Altogether, I loved Gravity Well and it was unlike any book I have read before. If you're looking for a gorgeously written novel about astrology, female friendship and human relationships, then this is definitely the novel for you.

Check out the Q&A I did with Melanie Jootsen as part of the Gravity Well blog tour, here: http://delightfulbookreviews.blogspot.com/2018/05/blog-tour-gravity-well-by-melanie.html


Check out Melanie Jootsen here: http://www.melaniejoosten.com


Until next time :)


Friday, 3 August 2018

BOOK REVIEW | 'What Girls Are Made Of' by Elana K. Arnold (****)

Hey guys, and happy Friday! Today I am excited to review another brilliant book I have read recently - What Girls Are Made Of by Elena K. Arnold. When I first read the blurb for this book, I had high expectations that it would be an important, fierce feminist read. I'm pleased to say that I was not disappointed :)

What Girls Are Made Of follows sixteen-year-old Nina, who is just coming to terms with being a young woman, and is for the first time experiencing all that comes with it. New relationships, not having control over her body and its functions, the simultaneous beauty and the goriness of it. Nina's relationship with her boyfriend, Seth, is perhaps the most confusing part of it all. Is pain an inseperable part of love? Could she have been a better version of herself, even if she wasn't loved in the first place? All of this is explored and more, in this brutal yet tender portrayal of a girl growing up, and discovering that what girls are made of, is perhaps the most complex question of all.

I was kindly sent What Girls Are Made Of by Andersen Press in exchange for an honest review :)

Intrigued? Check out the blurb here...


A 2017 National Book Award for Young People's Literature Finalist

This is not a story of sugar and spice and everything nice.

When Nina Faye was fourteen, her mother told her there was no such thing as unconditional love. Nina believed her. Now Nina is sixteen. And she'll do anything for the boy she loves, just to prove she's worthy of him. But when he breaks up with her, Nina is lost. What if she is not a girlfriend? What is she made of?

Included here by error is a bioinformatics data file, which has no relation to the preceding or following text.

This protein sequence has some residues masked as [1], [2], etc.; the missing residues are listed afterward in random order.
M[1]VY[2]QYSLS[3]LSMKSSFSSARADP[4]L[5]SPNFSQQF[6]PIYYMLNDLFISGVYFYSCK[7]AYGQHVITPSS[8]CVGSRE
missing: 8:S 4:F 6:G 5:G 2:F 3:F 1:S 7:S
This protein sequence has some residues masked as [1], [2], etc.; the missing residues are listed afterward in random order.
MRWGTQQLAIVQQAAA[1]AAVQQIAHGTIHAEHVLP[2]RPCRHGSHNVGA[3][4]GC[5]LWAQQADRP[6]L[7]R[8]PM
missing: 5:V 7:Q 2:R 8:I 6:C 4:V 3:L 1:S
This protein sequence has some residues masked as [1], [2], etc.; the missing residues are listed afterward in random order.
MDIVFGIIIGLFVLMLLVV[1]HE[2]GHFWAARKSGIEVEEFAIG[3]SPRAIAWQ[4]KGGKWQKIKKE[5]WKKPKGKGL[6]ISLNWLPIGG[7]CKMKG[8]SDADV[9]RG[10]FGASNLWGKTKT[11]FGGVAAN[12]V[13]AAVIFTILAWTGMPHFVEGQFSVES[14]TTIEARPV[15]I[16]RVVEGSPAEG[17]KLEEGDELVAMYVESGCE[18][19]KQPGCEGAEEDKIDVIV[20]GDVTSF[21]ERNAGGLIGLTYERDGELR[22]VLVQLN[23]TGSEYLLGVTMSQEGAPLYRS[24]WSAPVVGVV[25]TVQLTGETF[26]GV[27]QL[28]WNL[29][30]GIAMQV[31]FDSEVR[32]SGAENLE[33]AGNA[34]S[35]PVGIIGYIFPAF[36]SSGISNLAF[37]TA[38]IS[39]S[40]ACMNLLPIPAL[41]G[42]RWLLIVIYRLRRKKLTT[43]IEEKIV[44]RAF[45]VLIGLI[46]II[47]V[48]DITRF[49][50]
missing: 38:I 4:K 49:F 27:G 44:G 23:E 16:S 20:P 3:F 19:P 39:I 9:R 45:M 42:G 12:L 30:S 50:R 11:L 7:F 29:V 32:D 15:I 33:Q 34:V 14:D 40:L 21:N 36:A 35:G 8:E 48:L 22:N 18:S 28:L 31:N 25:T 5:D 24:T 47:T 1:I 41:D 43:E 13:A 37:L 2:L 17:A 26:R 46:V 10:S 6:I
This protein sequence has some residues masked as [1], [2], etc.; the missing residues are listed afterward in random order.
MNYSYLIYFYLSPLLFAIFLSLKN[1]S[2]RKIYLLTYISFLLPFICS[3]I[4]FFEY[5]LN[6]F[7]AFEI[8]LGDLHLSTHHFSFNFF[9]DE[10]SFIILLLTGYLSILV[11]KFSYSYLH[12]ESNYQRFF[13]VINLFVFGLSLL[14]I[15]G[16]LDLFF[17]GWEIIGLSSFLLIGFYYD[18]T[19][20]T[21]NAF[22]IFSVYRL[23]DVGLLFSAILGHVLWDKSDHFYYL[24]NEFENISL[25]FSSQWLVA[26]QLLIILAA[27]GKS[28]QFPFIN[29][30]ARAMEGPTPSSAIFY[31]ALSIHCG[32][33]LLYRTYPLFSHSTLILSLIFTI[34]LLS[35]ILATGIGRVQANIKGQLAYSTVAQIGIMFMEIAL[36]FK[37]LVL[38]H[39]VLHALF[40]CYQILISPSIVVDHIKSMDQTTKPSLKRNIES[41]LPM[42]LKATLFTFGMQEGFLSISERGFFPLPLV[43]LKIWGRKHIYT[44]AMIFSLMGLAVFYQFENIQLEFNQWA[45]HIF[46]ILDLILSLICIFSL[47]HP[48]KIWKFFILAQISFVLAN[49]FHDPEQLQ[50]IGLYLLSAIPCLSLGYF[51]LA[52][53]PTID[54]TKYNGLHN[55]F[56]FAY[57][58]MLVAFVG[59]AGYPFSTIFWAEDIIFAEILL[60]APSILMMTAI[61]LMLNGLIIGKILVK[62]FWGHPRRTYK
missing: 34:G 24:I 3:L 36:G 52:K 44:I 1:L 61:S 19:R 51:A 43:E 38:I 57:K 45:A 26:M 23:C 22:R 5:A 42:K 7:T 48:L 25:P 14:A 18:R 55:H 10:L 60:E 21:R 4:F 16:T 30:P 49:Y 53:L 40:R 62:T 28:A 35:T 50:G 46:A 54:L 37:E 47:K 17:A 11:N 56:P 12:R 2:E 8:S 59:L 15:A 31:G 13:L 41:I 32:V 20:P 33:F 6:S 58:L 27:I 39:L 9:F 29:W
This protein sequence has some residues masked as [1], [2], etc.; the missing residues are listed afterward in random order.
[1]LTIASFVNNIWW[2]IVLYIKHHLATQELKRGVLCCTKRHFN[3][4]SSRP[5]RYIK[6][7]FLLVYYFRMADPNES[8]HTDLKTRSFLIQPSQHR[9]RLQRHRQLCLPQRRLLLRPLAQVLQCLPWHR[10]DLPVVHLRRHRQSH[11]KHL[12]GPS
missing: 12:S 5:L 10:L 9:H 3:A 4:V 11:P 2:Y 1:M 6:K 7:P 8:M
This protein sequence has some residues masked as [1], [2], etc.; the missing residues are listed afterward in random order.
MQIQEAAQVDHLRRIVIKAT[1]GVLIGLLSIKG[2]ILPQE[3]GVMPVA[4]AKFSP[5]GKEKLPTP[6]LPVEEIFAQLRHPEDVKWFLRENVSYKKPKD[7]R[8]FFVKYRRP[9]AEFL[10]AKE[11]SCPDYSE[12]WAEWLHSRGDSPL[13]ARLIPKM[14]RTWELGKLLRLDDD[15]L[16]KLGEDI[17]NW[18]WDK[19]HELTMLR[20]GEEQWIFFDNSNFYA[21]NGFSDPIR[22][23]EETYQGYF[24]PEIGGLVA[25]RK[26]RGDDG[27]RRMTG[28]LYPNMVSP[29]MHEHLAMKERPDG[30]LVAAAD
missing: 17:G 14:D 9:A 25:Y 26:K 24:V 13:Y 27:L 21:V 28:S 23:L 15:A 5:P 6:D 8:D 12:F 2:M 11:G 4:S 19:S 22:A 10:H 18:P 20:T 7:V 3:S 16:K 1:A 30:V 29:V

Broken-hearted, Nina tries to figure out what the conditions of love are. She's been volunteering at a high-kill animal shelter where she realizes that for dogs waiting to be adopted, love comes only to those with youth, symmetry, and quietness. She also ruminates on the strange, dark time her mother took her to Italy to see statues of saints who endured unspeakable torture because of their unquestioning devotion to the divine. Is this what love is?

This was definitely not a comfortable read, but often, the most important books aren't comfortable, and that's the point. What Girls Are Made Of really made me explore and scrutinize what it really means to be a woman, and how if you think about it, not much has changed in terms of how people view women who overstep the boundaries. I thought this book was an honest and unflinching portrayal of what it means to be a woman, and what women are made of - both physically and emotionally. I think all the discussion about sex, contraception, and abortion were all very well dealt with - and were both honest and informative, without any frills. It's so important to have topics like these normalised in fiction, particularly YA fiction, because they are a normal part of everyday life for women, things they are constantly taught to be ashamed of. 

I think Nina was a very interesting character, and was portrayed as a realistic teenage girl. She wasn't perfect, but then which teenage girl is? Her experiences, however confused and messy, were portrayed brilliantly - Arnold did not shy away from describing Nina's experiences such as abortion and orgasm in minute detail. Although this wasn't easy reading, I did really appreciate the effort made to show the female experience in all its (at times) gruesome detail.